4 Ways To Create A Healthy Food Culture In Your Home
Creating healthy food habits for your children can build the framework for an entire lifetime of healthy eating habits.
What is your family's food culture? Food culture is passed along from generation to generation, and is shaped by your day to day food habits and attitudes about food. Food preferences are largely influenced by factors such as heritage and ethnicity, childhood experiences with food, and social-economic factors. For example, if you're of Italian heritage, you may have a lifelong preference for pasta. If you have Southern roots, you may have an affinity for greens and beans.
Children mirror what they see in us, but they are also being influenced by the food industry to choose candy, sugary drinks, and highly processed foods in place of foods from nature. By creating a positive food culture in your home, you are shaping your children's future attitudes toward foods, instead of letting society's food culture misguide them. It's never too early to teach your children the value of choosing nutrient dense whole foods over highly processed junk foods.
Here are a few tips in creating a healthy food culture in your home:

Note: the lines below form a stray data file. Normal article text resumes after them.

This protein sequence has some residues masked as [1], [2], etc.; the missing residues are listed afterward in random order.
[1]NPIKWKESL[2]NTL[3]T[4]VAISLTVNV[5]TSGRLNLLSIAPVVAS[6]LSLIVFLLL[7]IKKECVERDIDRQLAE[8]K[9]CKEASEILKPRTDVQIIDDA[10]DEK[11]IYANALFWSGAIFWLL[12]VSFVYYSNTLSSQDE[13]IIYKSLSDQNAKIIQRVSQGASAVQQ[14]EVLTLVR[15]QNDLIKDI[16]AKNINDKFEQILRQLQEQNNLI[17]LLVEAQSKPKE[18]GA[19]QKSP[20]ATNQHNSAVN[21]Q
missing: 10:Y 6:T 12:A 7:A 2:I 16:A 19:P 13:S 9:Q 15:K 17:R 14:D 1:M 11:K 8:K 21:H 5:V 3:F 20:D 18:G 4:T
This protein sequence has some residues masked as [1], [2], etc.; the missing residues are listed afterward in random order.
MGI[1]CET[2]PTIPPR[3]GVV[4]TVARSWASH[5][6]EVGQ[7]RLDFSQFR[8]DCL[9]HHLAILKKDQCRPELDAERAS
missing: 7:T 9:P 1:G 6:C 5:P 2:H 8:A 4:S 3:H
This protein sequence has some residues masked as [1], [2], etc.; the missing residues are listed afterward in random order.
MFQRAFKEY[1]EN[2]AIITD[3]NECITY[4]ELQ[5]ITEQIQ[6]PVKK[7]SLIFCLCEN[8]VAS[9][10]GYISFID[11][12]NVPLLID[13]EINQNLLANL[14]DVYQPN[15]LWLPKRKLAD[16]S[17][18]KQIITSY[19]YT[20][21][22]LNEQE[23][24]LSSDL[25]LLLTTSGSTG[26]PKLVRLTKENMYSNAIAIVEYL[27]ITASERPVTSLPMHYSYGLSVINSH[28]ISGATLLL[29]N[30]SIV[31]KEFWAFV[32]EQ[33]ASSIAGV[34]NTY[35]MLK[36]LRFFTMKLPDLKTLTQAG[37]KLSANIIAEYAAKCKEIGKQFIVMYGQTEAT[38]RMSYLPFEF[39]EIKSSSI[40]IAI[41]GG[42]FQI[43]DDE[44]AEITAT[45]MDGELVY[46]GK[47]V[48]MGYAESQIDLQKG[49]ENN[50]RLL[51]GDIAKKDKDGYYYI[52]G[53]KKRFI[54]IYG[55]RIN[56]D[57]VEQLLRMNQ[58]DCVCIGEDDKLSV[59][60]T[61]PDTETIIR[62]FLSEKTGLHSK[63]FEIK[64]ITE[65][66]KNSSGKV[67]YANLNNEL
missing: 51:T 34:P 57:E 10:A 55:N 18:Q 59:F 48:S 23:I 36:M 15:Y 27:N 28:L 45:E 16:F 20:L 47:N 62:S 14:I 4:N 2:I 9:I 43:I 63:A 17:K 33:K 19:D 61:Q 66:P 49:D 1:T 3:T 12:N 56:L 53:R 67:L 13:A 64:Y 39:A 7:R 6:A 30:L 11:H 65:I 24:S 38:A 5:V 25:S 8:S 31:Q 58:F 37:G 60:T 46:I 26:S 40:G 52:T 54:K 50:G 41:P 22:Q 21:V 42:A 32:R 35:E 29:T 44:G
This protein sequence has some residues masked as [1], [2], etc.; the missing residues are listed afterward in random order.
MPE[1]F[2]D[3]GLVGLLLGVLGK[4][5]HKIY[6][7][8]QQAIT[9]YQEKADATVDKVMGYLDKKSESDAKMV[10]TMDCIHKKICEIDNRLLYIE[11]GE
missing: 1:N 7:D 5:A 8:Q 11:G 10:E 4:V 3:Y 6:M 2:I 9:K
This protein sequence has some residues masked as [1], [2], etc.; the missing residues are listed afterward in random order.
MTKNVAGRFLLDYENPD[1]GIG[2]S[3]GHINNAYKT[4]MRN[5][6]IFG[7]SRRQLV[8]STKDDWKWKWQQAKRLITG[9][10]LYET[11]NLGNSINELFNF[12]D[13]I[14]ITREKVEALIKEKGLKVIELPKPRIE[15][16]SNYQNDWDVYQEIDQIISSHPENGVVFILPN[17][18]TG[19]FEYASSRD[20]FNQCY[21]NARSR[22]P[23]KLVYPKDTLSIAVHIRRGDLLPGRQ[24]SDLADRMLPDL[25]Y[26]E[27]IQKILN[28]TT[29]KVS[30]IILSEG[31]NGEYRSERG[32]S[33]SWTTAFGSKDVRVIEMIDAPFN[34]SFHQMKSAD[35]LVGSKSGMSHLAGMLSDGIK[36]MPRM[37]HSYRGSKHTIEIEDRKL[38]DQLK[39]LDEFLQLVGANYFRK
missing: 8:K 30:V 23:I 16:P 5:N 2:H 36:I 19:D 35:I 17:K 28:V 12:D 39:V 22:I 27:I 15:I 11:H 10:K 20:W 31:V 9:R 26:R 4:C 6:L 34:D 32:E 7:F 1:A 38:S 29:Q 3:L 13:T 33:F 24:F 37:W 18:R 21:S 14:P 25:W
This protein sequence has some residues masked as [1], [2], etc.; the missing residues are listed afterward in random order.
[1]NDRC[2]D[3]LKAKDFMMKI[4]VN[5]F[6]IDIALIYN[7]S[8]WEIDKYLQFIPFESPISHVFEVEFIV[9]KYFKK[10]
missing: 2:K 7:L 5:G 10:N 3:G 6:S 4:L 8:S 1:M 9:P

1. Start early.
Expose your child to a variety of flavors, textures and experiences related to food. Visit local fresh markets, plant your own garden, or enjoy an afternoon of strawberry picking.
2. Have fun in the kitchen.
Kids love helping with food preparations. It's also a great way to expose them to different types of foods, textures and smells. Kids who feel comfortable around food may have a greater willingness to try new foods.
3. Family meals.
Shared meals not only set the stage for a healthy plate, but research shows it can also enhance social and academic confidence as well. Remember, it doesn't always have to be at the kitchen table, you can plan fun and games with a backyard barbeque, campfire or gather the family around to enjoy some fresh summer watermelon on the front porch.
4. Avoid food battles.
Remember slow and steady wins the race. Your job is to be a role model for healthy eating habits and to offer a variety of healthy food options to your child. Visit jamieoliver.com for more fun ways to teach kids about healthy food choices.
Tricia Azra is a registered dietitian nutritionist, and has been practicing nutrition in the North Carolina region for 19 years. Azra is excited to mentor the Howe and Hill Spotlight Families for the Fit Family Challenge.